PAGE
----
Create a talent management plan that engages leaders in the business. This video helps you build a plan that leaders will be committed to and will execute with your support.
- Studies show that companies who have effective talent management have greater financial performance than others. Better talent at all levels allows companies to outperform their competitors. But despite their best efforts, companies still struggle to do talent management well. In a recent Harvard study, only 19% of leaders said their company brings in talented people, only 3% said their company develops people effectively, and 8% said they retain high performers.
Imagine if these scores referred to customer service or quality. No company would accept these scores. So if talent management can have such a great impact on businesses, why is it so hard to get right? Because business leaders, not HR, need to drive talent management. After all, business leaders make the hiring and firing decisions, promote employees, provide career opportunities, and evaluate performance. All too often, talent management is seen as an HR responsibility and business leaders check out.
Why? Well, leaders are busy running their business. They often see talent management as a distraction to managing the business. They don't want to put the time and effort into something they don't believe will help their teams be more successful. They won't make it a priority if they don't see that talent management benefits the business directly. In fact, only 18% of leaders agree that they view talent management as an important part of their job. You need to make sure the business is committed to the talent management plan.
Here's how you can do it. Begin by helping business leaders identify their talent needs when business priorities are being set. Review with them how you'll address top business priorities through talent management. Give leaders the chance to challenge the talent management plan, and then update it to reflect their needs. Highlight the role they play in executing the plan and ask for their commitment. Next, make sure their portion of the talent management process is simple and practical.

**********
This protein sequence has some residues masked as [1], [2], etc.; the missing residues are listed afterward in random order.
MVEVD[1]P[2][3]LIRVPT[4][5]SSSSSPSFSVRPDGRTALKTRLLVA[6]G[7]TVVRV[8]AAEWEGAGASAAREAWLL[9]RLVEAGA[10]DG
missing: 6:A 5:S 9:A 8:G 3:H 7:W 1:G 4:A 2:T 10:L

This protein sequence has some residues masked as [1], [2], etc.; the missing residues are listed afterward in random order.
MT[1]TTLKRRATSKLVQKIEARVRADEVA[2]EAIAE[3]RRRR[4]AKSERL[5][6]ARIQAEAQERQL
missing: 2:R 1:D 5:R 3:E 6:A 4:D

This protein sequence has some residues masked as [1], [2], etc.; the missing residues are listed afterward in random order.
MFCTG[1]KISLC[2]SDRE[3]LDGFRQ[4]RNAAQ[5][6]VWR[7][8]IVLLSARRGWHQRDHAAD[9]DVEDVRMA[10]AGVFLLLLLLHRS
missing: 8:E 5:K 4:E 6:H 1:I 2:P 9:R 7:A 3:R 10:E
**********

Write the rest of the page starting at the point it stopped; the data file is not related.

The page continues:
The business won't execute overly time-consuming or complicated processes. Be clear about the timing of talent activities and ensure they don't come at a time that won't work well for the business. Put metrics in place to demonstrate the impact of talent management. Business leaders use metrics to measure their own teams' progress. They expect to see the same when it comes to talent management. The best way to show the value of talent activities is to share compelling data.
Share internal promotion rates, hiring and recruiting costs, turnover rates, and employee engagement scores. Demonstrate how your talent management plan will improve these rates and save the company money, improve productivity, and increase employee engagement. Finally, equip leaders to be effective at talent management. It's a learnable skill. Every leader can and should learn how to manage talent effectively, just as they learned how to manage strategic planning or new product development.
Make talent management a core part of your organization. Gain the buy-in of business leaders up front. Ask for their input and feedback, and support them as they use talent management to drive business results.
- Building a successful talent management strategy
- Identifying talent needs and assessing existing talent
- Recruiting and hiring the right people
- Developing employees to meet talent needs
- Implementing a succession planning process
- Focusing on engagement and retention
- Increasing talent visibility
- Creating a strong HR and business partnership
- Designing a high-performance culture